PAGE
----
Tribone Center Opens Youth Expungement Clinic
By Zachary Zabawa, Staff Writer
This Fall, the Duquesne University Law School expanded the legal services offered to the community via the Tribone Center for Clinical Legal Education. The Tribone Center, through its Juvenile Defender Clinic, began a Juvenile Expungement Program to serve the area’s young adults in clearing their prior criminal histories from their official records. The Duquesne University School of Law’s Tribone Center already offers an expansive assortment of legal services to Pittsburgh’s most vulnerable communities. The Center serves Veterans, Families, Minorities, those in poverty, and other at risk populations who typically cannot afford legal representation of their own. The Center provides 2nd and 3rd year law students the opportunity to experience real life legal situations while serving the greater Pittsburgh area. The most recent service to be provided by the Tribone Center is the Juvenile Expungement Program. Professor Sizemore-Thompson has initiated the Juvenile Defender Clinic and hopes to expand its reach in the coming the months, a third expungement program is already being scheduled for January 23rd, 2016.
First things first, what is an Expungement? Why would you need one? And why is it helpful?
In Pennsylvania, a prior criminal record can be cleared, or expunged, if certain criteria are met. If an individual has a criminal record, some charges may be able to be removed through the rather simple expungement process which includes filing a recent Access & Review along with 3 other forms a Petition, Order and Cover Sheet. These forms are relatively easy to fill out and the longest part of the process is waiting for the Access & Review to be sent from the Commonwealth of Pennsylvania which can take up to 6 months. The types of cases that can be expunged from a criminal record are those that were: withdrawn, dismissed, nolle prossed, unreported, or in which the defendant was found not guilty. If an individual plead guilty or was found guilty, such offenses will require a pardon.
The juvenile expungement is slightly different. In the juvenile context, charges eligible for expungement are those that resulted in dismissal, consent decree, if the individual is over the age of 18, or if 5 years have passed since the offense was adjudicated. The latter two categories require the consent of the district attorney in the county that the offense occurred. An expungement is similar to the adult version in that the charges are erased from the criminal record of the individual. Expungements are important in the juvenile context because an existing arrest record can prevent adequate employment, higher education, and housing. By going through this process a young adult can effectively give themselves a second chance and start over with a clean slate.
According to the Professor Sizemore-Thompson, “The work of expunging juvenile records is not the most flashy work of delinquency defense, but it is incredibly critical. Although many people believe that the consequences of juvenile court are benign and all of the records are confidential, that’s simply not true. Many juvenile records in Pennsylvania are open to the public which, in turn, makes them open to background checks from potential employers, schools, and landlords.”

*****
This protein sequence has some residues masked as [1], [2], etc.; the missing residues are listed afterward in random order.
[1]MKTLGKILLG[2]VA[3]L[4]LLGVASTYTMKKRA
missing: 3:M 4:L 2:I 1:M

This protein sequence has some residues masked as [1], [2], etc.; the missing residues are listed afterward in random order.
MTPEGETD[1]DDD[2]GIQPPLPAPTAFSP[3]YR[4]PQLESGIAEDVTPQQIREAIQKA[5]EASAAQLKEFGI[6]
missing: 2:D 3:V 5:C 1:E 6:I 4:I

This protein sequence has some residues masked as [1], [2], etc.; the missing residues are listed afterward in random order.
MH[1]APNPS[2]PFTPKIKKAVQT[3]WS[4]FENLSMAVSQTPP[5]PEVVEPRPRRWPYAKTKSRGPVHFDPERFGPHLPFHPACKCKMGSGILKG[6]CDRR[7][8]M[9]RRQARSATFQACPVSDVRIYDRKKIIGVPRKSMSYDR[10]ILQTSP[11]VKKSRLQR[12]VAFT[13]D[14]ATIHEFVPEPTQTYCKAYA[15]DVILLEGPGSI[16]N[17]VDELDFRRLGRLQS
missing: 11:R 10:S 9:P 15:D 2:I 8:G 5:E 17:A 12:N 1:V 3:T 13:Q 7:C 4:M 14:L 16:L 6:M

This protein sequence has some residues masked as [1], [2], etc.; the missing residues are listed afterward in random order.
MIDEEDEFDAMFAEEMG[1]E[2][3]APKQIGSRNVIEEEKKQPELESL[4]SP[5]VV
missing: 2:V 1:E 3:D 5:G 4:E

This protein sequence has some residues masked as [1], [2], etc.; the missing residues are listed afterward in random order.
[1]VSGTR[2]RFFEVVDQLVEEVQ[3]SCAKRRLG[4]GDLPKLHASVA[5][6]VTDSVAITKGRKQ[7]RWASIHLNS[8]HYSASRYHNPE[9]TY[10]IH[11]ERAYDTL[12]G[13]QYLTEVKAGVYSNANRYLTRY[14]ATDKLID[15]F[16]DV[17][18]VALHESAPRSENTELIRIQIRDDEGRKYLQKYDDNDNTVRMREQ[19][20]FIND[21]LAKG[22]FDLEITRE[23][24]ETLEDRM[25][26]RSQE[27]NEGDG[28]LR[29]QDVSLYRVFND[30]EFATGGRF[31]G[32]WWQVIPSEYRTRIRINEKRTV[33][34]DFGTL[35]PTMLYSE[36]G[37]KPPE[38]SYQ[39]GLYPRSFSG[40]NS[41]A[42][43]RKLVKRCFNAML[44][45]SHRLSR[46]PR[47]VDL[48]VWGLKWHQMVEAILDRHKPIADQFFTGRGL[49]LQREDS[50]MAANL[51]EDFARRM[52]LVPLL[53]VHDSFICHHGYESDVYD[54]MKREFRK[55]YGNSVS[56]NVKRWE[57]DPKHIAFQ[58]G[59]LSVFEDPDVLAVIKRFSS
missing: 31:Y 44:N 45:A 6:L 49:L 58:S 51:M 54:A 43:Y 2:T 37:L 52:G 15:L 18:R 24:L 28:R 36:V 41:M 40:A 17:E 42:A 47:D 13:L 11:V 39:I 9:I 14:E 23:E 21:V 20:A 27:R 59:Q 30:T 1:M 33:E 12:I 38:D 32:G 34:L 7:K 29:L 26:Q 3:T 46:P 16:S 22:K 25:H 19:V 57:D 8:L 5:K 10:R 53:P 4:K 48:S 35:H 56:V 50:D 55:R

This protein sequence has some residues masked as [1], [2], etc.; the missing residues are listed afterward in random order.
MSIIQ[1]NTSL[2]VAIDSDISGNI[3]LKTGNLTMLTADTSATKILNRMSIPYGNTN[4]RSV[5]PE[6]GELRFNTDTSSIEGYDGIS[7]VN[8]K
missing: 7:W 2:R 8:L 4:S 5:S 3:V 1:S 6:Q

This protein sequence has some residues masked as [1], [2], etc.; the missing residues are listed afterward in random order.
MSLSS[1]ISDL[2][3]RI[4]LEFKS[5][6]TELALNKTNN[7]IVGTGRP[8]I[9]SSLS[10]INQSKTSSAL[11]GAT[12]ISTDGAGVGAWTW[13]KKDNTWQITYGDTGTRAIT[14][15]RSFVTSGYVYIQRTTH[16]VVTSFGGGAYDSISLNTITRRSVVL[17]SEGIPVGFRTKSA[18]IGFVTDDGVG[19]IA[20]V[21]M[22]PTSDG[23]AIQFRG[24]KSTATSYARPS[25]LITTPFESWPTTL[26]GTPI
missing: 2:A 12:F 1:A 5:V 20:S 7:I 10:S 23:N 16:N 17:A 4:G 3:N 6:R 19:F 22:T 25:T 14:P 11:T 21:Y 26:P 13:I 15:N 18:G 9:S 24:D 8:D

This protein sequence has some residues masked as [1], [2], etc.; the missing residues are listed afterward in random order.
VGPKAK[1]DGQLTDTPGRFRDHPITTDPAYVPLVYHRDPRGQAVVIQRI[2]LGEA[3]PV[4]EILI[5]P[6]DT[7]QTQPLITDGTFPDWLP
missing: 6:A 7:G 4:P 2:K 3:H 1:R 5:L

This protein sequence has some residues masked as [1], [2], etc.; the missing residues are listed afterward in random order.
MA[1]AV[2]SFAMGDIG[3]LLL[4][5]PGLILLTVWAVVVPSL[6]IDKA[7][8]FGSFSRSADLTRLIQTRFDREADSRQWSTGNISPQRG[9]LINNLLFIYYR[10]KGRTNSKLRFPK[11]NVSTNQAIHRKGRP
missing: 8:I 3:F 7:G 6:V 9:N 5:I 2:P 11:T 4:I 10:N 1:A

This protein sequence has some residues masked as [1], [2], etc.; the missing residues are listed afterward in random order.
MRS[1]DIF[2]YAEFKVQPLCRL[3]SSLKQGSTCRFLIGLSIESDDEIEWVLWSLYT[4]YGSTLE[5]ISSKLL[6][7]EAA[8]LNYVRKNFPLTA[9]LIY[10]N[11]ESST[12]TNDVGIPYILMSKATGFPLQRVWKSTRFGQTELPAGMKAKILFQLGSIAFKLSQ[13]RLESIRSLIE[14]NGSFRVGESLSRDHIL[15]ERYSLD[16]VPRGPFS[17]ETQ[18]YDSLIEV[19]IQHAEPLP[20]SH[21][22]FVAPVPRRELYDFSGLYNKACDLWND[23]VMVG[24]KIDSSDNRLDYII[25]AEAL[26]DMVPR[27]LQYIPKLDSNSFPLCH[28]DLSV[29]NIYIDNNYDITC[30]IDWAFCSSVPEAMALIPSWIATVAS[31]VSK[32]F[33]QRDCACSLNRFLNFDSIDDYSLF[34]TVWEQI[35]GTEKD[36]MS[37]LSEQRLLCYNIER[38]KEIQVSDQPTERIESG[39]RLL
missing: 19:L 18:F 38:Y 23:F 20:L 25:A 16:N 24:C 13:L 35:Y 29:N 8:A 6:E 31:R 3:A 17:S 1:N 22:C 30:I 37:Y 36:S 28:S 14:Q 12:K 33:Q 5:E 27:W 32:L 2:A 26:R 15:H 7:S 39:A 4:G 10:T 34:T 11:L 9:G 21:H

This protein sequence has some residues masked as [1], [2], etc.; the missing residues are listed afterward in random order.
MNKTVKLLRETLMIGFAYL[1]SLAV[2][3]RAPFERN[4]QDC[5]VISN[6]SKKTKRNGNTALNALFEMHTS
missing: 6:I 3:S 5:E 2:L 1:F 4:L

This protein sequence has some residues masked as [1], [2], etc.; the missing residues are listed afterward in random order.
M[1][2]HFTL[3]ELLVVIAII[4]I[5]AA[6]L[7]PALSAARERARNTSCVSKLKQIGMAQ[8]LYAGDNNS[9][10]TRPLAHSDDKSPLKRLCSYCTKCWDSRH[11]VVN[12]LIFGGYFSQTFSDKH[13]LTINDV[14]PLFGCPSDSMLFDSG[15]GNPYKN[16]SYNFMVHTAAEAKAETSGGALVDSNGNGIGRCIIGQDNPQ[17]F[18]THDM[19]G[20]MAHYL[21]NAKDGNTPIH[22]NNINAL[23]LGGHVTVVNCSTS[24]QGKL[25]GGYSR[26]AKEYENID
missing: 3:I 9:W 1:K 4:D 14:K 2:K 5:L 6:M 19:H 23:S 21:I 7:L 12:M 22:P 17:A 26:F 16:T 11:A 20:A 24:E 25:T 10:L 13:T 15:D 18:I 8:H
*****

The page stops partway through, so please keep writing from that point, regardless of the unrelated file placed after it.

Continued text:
The availability of juvenile expungements is crucial to breaking the cyclical pattern of repeat offenders and their dependence on public assistance. A problem that faces those with criminal records is that after they pay their debt to society, they are then released to a public that by are large wants to deny them an opportunity to redeem themselves. Those with criminal records find it virtually impossible to gain adequate employment to sustain themselves and are often trapped in the service industry or entry level positions. By permitting the expungement of records, we enable those with prior criminal histories to reenter the community, support themselves, and establish a stable future in which they will no longer have to look to crime to get ahead financially. As Professor SIzemore-Thompson put it, “Juvenile court should be a place where those young people who are adjudicated receive treatment and rehabilitation without having a record that haunts them for the rest of their lives.” The most important aspect of this program is that it focuses on kids. A minor who gets into trouble should not be barred from a full-time job, military service, or college for the rest of their lives. It is important to provide the youth of our community a second chance. Professor Sizemore-Thompson said, “The purpose of seeking the expungement on behalf of these clients is to give them an opportunity to turn the page and become fully-engaged and productive citizens.” Without this second chance, all society does is set them up to reenter the criminal justice system and forever be dependent on government institutions.
The Juvenile Defender Clinic, as well as the Tribone Center, are committed to providing representation to the “at risk” populations of our community. The Juvenile Defender Clinic serves children facing delinquency charges, as well as children and adults who are seeking to have their juvenile records expunged. After the success of the initial juvenile expungement events, a third additional event has been scheduled for January 23rd 9:30 to 3:30. If you are a law student interested in volunteering for this event please contact Professor Sizemore-Thompson at firstname.lastname@example.org. Those who participate are eligible to receive Pro-bono hours.
Expungement information cited from:
Neighborhood Legal Services: http://www.nlsa.us/prose/expungement_allegheny.pdf
Juvenile Law Center: http://www.jlc.org/sites/default/files/publication_pdfs/expungeguide.pdf
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